In the 80s there was a boom of pedals and some technical progress. Each of the most famous manufacturers (Boss, MXR, Ibanez and Electro Harmonix)) produced his own interpretation of each kind of pedal and all of them have been packed into colorful enclosures.
But also the rack-effects, which were intended to be used for record-studios, have been used on the guitarrig. The digital technique made it possible to create powerful and flexible devices.
The most famous are the reverbs of Lexicon,, the Korg SDD 3000 and the TC Electronic 2290 Delay. Uncountable multi-effects were added. In order to be able to switch it usefully, producers like, for example Bob Bradshaw, invented specific switching- systems.
Midi-technique made it possible to vary all parameters of the digital effects. Some effect-racks became as high as a Marhall Fullstack. But the numerous connections caused some disadvantages: certain power supplies were needed to avoid the humming of the rack. Furthermore the long cables influenced the sound and because of this, the signal got affected by numerous buffers and boosters.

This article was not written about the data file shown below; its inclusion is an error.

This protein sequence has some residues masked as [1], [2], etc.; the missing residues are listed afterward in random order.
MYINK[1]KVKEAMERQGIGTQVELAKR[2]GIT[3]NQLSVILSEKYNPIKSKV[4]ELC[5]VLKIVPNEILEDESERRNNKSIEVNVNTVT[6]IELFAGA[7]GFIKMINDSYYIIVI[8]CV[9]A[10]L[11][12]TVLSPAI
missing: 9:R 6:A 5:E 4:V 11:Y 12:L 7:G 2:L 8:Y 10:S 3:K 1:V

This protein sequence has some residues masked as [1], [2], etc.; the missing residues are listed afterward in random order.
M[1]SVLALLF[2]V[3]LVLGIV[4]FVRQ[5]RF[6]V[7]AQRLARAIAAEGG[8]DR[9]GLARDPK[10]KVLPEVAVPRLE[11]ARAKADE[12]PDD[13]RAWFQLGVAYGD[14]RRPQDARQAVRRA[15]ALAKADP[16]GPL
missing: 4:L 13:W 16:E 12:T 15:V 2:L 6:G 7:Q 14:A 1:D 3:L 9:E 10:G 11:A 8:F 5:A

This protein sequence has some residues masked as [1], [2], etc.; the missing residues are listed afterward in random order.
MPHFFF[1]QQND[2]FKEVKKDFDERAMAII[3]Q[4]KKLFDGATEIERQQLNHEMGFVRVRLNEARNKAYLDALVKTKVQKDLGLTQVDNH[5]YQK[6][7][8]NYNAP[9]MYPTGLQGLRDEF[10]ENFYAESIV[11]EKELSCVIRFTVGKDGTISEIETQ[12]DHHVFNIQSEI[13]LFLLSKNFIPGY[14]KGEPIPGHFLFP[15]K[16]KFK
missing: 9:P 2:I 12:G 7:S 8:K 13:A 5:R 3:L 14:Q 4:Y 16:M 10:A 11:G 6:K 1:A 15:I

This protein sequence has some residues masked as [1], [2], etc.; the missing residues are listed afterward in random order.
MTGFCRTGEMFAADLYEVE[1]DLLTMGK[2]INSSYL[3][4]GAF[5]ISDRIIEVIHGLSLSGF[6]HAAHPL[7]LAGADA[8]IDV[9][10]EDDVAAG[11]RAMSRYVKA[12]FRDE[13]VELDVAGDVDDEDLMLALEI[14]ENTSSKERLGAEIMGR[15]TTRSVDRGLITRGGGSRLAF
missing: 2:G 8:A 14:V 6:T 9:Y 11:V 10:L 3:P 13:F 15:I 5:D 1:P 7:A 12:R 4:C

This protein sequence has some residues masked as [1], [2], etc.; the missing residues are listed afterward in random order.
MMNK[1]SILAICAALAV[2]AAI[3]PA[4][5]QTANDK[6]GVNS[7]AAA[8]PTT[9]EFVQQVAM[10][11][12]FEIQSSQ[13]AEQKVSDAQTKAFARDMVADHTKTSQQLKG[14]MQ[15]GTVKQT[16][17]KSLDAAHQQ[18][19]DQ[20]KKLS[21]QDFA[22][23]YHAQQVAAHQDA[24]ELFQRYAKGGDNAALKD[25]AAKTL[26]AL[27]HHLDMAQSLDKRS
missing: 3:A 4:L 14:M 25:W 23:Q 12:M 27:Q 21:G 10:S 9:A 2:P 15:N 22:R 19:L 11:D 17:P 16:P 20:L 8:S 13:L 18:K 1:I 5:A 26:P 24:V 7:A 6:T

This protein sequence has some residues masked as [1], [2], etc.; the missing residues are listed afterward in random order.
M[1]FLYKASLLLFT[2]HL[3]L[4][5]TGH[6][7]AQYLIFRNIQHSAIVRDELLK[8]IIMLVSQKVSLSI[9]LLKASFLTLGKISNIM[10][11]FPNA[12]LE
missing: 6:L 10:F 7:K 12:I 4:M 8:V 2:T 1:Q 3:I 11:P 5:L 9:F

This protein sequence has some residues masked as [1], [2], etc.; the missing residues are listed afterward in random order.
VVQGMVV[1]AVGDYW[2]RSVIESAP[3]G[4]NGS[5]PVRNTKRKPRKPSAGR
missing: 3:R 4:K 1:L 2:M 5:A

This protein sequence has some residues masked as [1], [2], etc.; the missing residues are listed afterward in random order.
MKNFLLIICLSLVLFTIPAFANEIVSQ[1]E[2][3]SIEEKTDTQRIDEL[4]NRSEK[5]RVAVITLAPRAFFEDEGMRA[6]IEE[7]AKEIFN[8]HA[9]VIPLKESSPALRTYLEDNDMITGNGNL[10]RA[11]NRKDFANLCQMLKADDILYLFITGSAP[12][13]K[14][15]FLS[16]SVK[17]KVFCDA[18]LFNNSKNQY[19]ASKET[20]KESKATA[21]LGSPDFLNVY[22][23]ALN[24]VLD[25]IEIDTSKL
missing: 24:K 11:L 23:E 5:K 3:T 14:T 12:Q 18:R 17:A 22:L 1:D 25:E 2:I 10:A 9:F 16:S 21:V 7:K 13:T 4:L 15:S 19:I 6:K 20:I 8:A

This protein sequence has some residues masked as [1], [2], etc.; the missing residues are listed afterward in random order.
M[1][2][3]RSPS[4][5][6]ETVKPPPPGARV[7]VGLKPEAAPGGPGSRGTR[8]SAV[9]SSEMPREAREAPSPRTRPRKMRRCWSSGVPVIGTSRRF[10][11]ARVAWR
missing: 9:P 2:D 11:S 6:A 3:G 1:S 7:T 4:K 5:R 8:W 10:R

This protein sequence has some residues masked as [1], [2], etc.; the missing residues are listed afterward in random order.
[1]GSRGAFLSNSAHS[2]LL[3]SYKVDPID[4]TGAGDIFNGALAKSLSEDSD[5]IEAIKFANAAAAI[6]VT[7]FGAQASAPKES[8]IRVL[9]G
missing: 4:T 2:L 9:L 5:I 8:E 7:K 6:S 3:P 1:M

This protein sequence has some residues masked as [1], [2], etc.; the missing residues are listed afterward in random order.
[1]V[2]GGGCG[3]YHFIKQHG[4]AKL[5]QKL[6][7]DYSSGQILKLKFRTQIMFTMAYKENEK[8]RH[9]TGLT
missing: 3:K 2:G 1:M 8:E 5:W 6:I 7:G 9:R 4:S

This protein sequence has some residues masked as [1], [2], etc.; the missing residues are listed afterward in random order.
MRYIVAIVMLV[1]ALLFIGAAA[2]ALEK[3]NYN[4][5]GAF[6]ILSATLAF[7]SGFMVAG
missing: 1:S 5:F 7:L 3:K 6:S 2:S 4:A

Multi-effects also were new in the 80s. Ibanez had its UE 400--series – overdrive, compressor, chorus and delay combined in one enclosure. It was built-up by putting together the analog wirings of the respective pedals.
The counterpart of Boss was the ME-5. In this case the effects could already be switched by midi.
The advantage of these effects was that the whole pedalboard could be supplied with power by a single power supply without the need for any patch cables.
The digital technique enabled the producers to use more compact enclosures. The Boss DD-2, developed in 1983, used the same Chip like the huge rack delays. The sound of the DD-2 was excellent and still today it is in great demand. The T.E.S delay by Pete Cornish is oriented to the DD-2.
At the end of the 80s the first pitch shifter pedals were put on the market. And even in this category Boss was groundbreaking with the release of the PS-2 in 1987.
But also Ibanez developed the DML-series digital delays, which unfortunately were unable to pass through. Electro Harmonix again exceeded all technical limits by introducing the 16 second digital delay.
The next episode I will tell you more about the 90s.
Click here for the article about the pedals of the 70s.